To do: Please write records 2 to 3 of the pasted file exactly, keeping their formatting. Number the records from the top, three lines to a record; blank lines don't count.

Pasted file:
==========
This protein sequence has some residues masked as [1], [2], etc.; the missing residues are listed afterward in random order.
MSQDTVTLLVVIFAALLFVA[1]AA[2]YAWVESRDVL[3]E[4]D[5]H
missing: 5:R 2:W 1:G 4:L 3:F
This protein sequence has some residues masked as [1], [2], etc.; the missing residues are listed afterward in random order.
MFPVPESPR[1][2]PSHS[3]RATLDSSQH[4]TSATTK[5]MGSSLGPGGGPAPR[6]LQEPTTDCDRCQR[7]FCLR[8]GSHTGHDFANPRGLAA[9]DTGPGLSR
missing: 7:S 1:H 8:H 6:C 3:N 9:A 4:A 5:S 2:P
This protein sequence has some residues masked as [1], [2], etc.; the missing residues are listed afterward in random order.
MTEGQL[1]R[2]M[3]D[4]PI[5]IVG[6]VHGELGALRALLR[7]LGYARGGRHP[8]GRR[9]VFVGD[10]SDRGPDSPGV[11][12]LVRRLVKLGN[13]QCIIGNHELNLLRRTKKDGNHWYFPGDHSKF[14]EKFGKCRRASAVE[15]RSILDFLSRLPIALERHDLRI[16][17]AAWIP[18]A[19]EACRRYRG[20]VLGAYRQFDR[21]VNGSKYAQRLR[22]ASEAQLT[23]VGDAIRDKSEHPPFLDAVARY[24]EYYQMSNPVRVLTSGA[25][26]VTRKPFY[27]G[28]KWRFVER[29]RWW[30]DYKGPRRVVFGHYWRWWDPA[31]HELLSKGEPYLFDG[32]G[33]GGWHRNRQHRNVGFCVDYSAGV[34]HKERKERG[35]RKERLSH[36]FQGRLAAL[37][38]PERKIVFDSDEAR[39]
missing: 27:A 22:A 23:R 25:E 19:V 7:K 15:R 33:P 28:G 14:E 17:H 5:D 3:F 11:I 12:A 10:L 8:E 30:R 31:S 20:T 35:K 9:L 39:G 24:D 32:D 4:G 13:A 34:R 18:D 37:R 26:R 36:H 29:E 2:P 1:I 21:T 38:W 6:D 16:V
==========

This protein sequence has some residues masked as [1], [2], etc.; the missing residues are listed afterward in random order.
MFPVPESPR[1][2]PSHS[3]RATLDSSQH[4]TSATTK[5]MGSSLGPGGGPAPR[6]LQEPTTDCDRCQR[7]FCLR[8]GSHTGHDFANPRGLAA[9]DTGPGLSR
missing: 7:S 1:H 8:H 6:C 3:N 9:A 4:A 5:S 2:P
This protein sequence has some residues masked as [1], [2], etc.; the missing residues are listed afterward in random order.
MTEGQL[1]R[2]M[3]D[4]PI[5]IVG[6]VHGELGALRALLR[7]LGYARGGRHP[8]GRR[9]VFVGD[10]SDRGPDSPGV[11][12]LVRRLVKLGN[13]QCIIGNHELNLLRRTKKDGNHWYFPGDHSKF[14]EKFGKCRRASAVE[15]RSILDFLSRLPIALERHDLRI[16][17]AAWIP[18]A[19]EACRRYRG[20]VLGAYRQFDR[21]VNGSKYAQRLR[22]ASEAQLT[23]VGDAIRDKSEHPPFLDAVARY[24]EYYQMSNPVRVLTSGA[25][26]VTRKPFY[27]G[28]KWRFVER[29]RWW[30]DYKGPRRVVFGHYWRWWDPA[31]HELLSKGEPYLFDG[32]G[33]GGWHRNRQHRNVGFCVDYSAGV[34]HKERKERG[35]RKERLSH[36]FQGRLAAL[37][38]PERKIVFDSDEAR[39]
missing: 27:A 22:A 23:R 25:E 19:V 7:K 15:R 33:P 28:G 14:E 17:H 5:D 3:F 11:I 12:A 10:L 8:E 30:R 31:S 20:T 35:K 9:L 39:G 24:D 32:D 4:G 13:A 34:R 18:D 37:R 26:R 36:H 29:E 2:P 1:I 21:T 38:W 6:D 16:V